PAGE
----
Among the gastronomic highlights of the past year in Toronto, we choose a hotel dining room. If TOCA, on the mezzanine level of the Ritz Carlton Hotel, Toronto was a free-standing, privately owned downtown restaurant, the renown and the applause would be deafening. It took a few years of trying this and that, chefs and their concepts who came and went. But, Chef Oliver Glowig, originally from Germany, based in Rome and recognized as one of Italy’s top restaurateurs, has fulfilled the promise of this unique, appealing space.
Puttin on the Ritz
We begin with a cocktail in the Ritz Bar. For the daring, a signature long-stemmed martini glass of pisco and passion fruit is topped with nitro-flash-frozen passion fruit sorbet, and is a citric blast that is dangerously good. For a little quake in the boots, Richter Scale’s pecan-infused rum with a house-made IPA reduction and grapefruit bitters is as much a show-starter as it is a show-stopper. For the cash-daring, The 6IX, handsomely priced at $600, blends layers of Louis XIII cognac with Johnnie Walker Blue Label scotch, sweet vermouth and vanilla rooibos tea syrup. Each one invites auspicious beginnings. Our table is ready.
Through the lobby we count thirteen different kinds of maple leaves and a few of the 400 pieces of original art, from paintings to sculptures, that adorn the hotel. All the artwork is by Canadian artists or related to Canadian themes. When we arrive at TOCA (an acronym for Toronto, Canada) on the mezzanine level, even the artist of the dishware, Jacqueline Poirier, “The Crazy Plate Lady,” is on hand to share with us her inspiration and artistic enthusiasm.
To the Cheese Cave!
Canada’s only Hotel Cheese Cave, and source of monthly wine and cheese events, offers tours by a cheese aficionado, and includes descriptions and the stories behind each cheese. There are twenty five to thirty perfectly aged local and international cheeses at any one time. Three staffers care for the stock and wipe the rinds, mist the cabinet doors, and maintain the delicacy of this room. We select Manchego from Spain, Lincoln Cheddar from England and Lancaster from Ontario, as well as a creamy balance of Italian cheeses. The sommelier helps us pair. We’re in no rush.
Our first dish is plump Ravioli. Each pillow is filled with fresh in-house made caciotta cheese from the cheese cave. Lavished in a bright cherry tomato sauce, this is easily one of my favourite dishes in Toronto. I’ve never tasted ravioli like this before. The acidity of the cherry tomatoes imported directly from Italy perfectly marries the dreamy texture of the caciotta. My dining partner agrees. “Even if I have a lactose intolerance,” she enthuses, “I can’t help myself. I love it.”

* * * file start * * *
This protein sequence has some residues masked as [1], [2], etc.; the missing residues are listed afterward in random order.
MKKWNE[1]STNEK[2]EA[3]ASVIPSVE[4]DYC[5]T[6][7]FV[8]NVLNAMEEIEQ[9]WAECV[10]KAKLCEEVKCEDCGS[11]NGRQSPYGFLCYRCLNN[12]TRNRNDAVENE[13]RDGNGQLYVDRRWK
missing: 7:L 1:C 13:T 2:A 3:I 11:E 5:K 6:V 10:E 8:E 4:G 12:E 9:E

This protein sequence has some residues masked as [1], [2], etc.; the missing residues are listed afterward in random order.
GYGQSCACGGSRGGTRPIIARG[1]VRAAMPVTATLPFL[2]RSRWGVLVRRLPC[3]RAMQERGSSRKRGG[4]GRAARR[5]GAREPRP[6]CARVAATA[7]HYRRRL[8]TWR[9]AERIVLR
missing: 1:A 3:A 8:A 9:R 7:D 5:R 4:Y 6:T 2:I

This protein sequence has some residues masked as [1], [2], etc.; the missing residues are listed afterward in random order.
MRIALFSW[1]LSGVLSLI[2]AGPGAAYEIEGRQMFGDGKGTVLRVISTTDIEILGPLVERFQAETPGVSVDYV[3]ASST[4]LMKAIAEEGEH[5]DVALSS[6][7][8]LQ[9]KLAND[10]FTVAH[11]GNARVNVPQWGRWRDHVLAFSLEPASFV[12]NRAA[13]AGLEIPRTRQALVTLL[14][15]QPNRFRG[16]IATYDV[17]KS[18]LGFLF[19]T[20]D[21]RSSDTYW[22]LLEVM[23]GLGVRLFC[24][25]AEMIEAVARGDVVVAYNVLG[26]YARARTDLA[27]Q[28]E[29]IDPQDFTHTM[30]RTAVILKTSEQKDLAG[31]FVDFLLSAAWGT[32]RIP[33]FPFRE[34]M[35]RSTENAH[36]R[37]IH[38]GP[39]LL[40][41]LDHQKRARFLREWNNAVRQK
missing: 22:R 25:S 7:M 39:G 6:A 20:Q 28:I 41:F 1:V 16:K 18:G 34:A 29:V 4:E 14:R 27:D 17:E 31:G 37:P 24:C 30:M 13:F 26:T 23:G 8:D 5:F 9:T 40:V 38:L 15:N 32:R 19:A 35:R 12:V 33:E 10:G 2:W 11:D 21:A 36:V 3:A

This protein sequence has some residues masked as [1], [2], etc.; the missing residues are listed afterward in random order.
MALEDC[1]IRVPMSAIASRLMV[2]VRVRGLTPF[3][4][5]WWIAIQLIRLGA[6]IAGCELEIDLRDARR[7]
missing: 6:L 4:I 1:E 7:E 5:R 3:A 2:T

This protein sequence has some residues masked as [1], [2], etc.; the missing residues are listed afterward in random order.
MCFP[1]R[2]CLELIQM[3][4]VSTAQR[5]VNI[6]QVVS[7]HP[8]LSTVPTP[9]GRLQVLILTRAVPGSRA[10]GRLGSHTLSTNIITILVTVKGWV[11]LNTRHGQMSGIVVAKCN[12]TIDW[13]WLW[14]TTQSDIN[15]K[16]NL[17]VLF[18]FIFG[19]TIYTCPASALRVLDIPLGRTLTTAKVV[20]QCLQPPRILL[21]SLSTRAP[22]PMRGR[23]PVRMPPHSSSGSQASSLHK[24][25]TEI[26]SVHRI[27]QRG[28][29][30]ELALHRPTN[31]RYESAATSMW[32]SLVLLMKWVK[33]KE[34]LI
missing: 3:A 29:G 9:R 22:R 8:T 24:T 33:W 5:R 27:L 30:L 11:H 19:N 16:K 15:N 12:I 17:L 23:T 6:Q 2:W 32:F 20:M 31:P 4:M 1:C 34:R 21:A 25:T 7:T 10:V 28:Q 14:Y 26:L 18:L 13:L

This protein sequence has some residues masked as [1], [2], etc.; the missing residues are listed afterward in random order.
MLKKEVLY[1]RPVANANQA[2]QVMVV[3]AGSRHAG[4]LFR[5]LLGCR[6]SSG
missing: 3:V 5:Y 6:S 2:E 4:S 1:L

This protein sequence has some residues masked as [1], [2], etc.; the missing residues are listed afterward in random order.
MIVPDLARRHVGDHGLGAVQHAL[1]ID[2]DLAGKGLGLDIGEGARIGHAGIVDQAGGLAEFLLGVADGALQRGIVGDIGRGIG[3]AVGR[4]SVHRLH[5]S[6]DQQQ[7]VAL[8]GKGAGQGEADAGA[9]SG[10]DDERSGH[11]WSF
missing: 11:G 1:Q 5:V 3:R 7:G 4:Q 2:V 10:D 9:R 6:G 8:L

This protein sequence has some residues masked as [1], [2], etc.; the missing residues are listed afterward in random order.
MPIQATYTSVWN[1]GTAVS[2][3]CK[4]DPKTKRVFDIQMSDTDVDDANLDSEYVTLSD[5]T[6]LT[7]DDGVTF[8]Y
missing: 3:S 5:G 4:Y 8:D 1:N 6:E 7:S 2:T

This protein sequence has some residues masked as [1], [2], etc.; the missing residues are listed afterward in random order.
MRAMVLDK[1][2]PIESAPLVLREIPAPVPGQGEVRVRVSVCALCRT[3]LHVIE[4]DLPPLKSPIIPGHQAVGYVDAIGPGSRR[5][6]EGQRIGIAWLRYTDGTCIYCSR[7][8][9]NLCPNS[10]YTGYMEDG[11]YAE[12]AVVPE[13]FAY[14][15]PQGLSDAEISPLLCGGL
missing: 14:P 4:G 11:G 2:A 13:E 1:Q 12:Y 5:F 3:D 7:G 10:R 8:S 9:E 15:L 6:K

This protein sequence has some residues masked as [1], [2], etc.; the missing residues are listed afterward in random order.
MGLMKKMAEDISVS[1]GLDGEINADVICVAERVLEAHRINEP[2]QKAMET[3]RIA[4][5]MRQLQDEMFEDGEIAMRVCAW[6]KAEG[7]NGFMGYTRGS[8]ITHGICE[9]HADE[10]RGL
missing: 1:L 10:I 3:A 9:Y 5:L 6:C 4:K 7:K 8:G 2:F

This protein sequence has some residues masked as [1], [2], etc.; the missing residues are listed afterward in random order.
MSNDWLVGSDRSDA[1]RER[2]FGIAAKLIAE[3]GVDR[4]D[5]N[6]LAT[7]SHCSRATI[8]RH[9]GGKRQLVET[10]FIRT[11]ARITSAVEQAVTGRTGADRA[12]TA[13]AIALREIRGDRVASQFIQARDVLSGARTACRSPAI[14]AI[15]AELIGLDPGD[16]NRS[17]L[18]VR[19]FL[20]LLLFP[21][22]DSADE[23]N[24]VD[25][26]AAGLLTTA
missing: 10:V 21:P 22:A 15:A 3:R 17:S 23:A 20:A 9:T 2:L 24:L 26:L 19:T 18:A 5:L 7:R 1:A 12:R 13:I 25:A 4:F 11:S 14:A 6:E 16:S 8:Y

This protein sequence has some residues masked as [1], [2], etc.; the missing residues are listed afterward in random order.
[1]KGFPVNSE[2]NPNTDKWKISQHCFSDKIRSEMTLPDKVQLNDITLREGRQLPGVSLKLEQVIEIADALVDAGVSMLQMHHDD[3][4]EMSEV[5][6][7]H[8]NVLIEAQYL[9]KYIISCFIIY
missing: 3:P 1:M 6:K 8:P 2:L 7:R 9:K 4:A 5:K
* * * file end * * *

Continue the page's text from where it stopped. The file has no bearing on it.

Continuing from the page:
Gnocchi with cocoa nibs and lentils beckons. This pillow-y pasta, too, is a study in rich and contrasting flavours and textures from the light sweetness of the potato gnocchi to the bitterness and crunch of the grated nibs and lentils to savoury pork. Too unique to pass up, too good to share! The food is the star here, and the management has it right when they illuminate the food, the table, the ambience, and not the people, so the light is not shining in our eyes.
Chef De Cuisine, Daniele Trivero, describes the seasonal menu as “simplicity at its freshest.” Perfectly seared scallops the size of hockey pucks are plump and meaty, but it’s the Uovo Croccante that really shows off the flair of his cooking. This delicate hen’s egg, gently embraced in a croquette, resting in a parmesan cream, and speckled with black truffle shavings is so decadent, so mellifluously textured; it’s the culinary equivalent of a mic drop.
Are we having fun yet? You bet. In short order our Mediterranean sea bass arrives lavished in vibrant colours of sundried tomatoes and rapini, and generously portioned with squid, mussels and crunchy croutons to soak up all that umami.
The baton is now passed to the Executive Pastry Chef, Chef Gael Moutet. We know we are good hands. Just when we thought that tiramisu belonged in the 80s, Chef Moutet reinvented it, made it current and as appealing to the palate as to the eyes. Thick velvety coffee cream is dusted with cocoa and chocolate pearls, while shards of wafer thin chocolate, flecked in gold, protrude in defiant deconstruction of this classic dessert. A perfect pair with an espresso, we scoop up every last crumb.
So many good things eaten; so many left untried. With an irresistible presentation of flavors, TOCA is like a culinary adventure tour that beckons us back time and time again.
TOCA, 416-585-2500, 181 Wellington St. W.
Adam Waxman is an award winning travel journalist focusing on food, wine and well being. As well as an actor in film, television and formerly, the Stratford Festival, he is the Publisher of DINE and Destinations magazine.